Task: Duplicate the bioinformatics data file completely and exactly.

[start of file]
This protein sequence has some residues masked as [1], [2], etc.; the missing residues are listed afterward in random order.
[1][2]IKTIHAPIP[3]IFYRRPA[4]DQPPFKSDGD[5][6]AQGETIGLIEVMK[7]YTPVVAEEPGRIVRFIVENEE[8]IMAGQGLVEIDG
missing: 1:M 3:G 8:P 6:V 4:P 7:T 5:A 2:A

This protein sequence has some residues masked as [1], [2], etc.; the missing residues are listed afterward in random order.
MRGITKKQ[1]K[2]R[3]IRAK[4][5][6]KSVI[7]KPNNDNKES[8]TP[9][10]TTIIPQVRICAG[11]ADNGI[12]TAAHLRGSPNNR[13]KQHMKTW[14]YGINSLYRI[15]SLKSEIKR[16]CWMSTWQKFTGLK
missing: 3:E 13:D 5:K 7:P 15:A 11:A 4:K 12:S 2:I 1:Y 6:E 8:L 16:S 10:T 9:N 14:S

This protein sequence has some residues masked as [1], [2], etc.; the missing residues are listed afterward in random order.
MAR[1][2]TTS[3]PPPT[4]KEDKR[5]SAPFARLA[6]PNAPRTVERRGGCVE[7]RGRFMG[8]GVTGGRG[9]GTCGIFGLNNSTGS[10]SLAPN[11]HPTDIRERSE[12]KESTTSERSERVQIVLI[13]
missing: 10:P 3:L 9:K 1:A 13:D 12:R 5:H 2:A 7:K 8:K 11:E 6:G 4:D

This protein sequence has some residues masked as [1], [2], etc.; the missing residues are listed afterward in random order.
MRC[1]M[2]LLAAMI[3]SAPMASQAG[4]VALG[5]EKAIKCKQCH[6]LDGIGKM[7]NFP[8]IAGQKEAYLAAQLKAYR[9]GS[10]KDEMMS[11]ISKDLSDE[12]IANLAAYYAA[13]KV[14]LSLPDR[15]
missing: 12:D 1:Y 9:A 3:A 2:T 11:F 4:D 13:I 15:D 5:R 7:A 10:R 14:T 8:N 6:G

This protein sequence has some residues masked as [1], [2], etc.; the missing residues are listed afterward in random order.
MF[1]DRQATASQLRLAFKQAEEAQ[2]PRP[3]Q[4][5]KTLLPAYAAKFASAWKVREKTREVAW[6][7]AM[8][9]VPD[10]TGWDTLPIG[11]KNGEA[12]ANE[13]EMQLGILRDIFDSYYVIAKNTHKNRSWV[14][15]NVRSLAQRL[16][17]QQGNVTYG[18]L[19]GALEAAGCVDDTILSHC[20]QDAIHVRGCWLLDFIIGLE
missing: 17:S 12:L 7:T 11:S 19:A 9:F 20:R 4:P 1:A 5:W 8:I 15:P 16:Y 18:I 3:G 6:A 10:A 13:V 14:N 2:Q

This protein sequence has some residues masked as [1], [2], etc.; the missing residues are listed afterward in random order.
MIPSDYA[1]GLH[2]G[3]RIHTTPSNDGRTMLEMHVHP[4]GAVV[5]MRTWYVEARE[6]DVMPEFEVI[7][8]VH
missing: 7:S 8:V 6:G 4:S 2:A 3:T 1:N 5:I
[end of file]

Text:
This protein sequence has some residues masked as [1], [2], etc.; the missing residues are listed afterward in random order.
[1][2]IKTIHAPIP[3]IFYRRPA[4]DQPPFKSDGD[5][6]AQGETIGLIEVMK[7]YTPVVAEEPGRIVRFIVENEE[8]IMAGQGLVEIDG
missing: 1:M 3:G 8:P 6:V 4:P 7:T 5:A 2:A

This protein sequence has some residues masked as [1], [2], etc.; the missing residues are listed afterward in random order.
MRGITKKQ[1]K[2]R[3]IRAK[4][5][6]KSVI[7]KPNNDNKES[8]TP[9][10]TTIIPQVRICAG[11]ADNGI[12]TAAHLRGSPNNR[13]KQHMKTW[14]YGINSLYRI[15]SLKSEIKR[16]CWMSTWQKFTGLK
missing: 3:E 13:D 5:K 7:P 15:A 11:A 4:K 12:S 2:I 1:Y 6:E 8:L 16:S 10:T 9:N 14:S

This protein sequence has some residues masked as [1], [2], etc.; the missing residues are listed afterward in random order.
MAR[1][2]TTS[3]PPPT[4]KEDKR[5]SAPFARLA[6]PNAPRTVERRGGCVE[7]RGRFMG[8]GVTGGRG[9]GTCGIFGLNNSTGS[10]SLAPN[11]HPTDIRERSE[12]KESTTSERSERVQIVLI[13]
missing: 10:P 3:L 9:K 1:A 13:D 12:R 5:H 2:A 7:K 8:K 11:E 6:G 4:D

This protein sequence has some residues masked as [1], [2], etc.; the missing residues are listed afterward in random order.
MRC[1]M[2]LLAAMI[3]SAPMASQAG[4]VALG[5]EKAIKCKQCH[6]LDGIGKM[7]NFP[8]IAGQKEAYLAAQLKAYR[9]GS[10]KDEMMS[11]ISKDLSDE[12]IANLAAYYAA[13]KV[14]LSLPDR[15]
missing: 12:D 1:Y 9:A 3:A 2:T 11:F 4:D 13:I 15:D 5:R 7:A 10:R 14:T 8:N 6:G

This protein sequence has some residues masked as [1], [2], etc.; the missing residues are listed afterward in random order.
MF[1]DRQATASQLRLAFKQAEEAQ[2]PRP[3]Q[4][5]KTLLPAYAAKFASAWKVREKTREVAW[6][7]AM[8][9]VPD[10]TGWDTLPIG[11]KNGEA[12]ANE[13]EMQLGILRDIFDSYYVIAKNTHKNRSWV[14][15]NVRSLAQRL[16][17]QQGNVTYG[18]L[19]GALEAAGCVDDTILSHC[20]QDAIHVRGCWLLDFIIGLE
missing: 17:S 12:L 7:T 11:S 19:A 9:F 20:R 4:P 1:A 5:W 8:I 15:P 16:Y 18:I 3:G 6:A 10:A 13:V 14:N 2:Q

This protein sequence has some residues masked as [1], [2], etc.; the missing residues are listed afterward in random order.
MIPSDYA[1]GLH[2]G[3]RIHTTPSNDGRTMLEMHVHP[4]GAVV[5]MRTWYVEARE[6]DVMPEFEVI[7][8]VH
missing: 7:S 8:V 6:G 4:S 2:A 3:T 1:N 5:I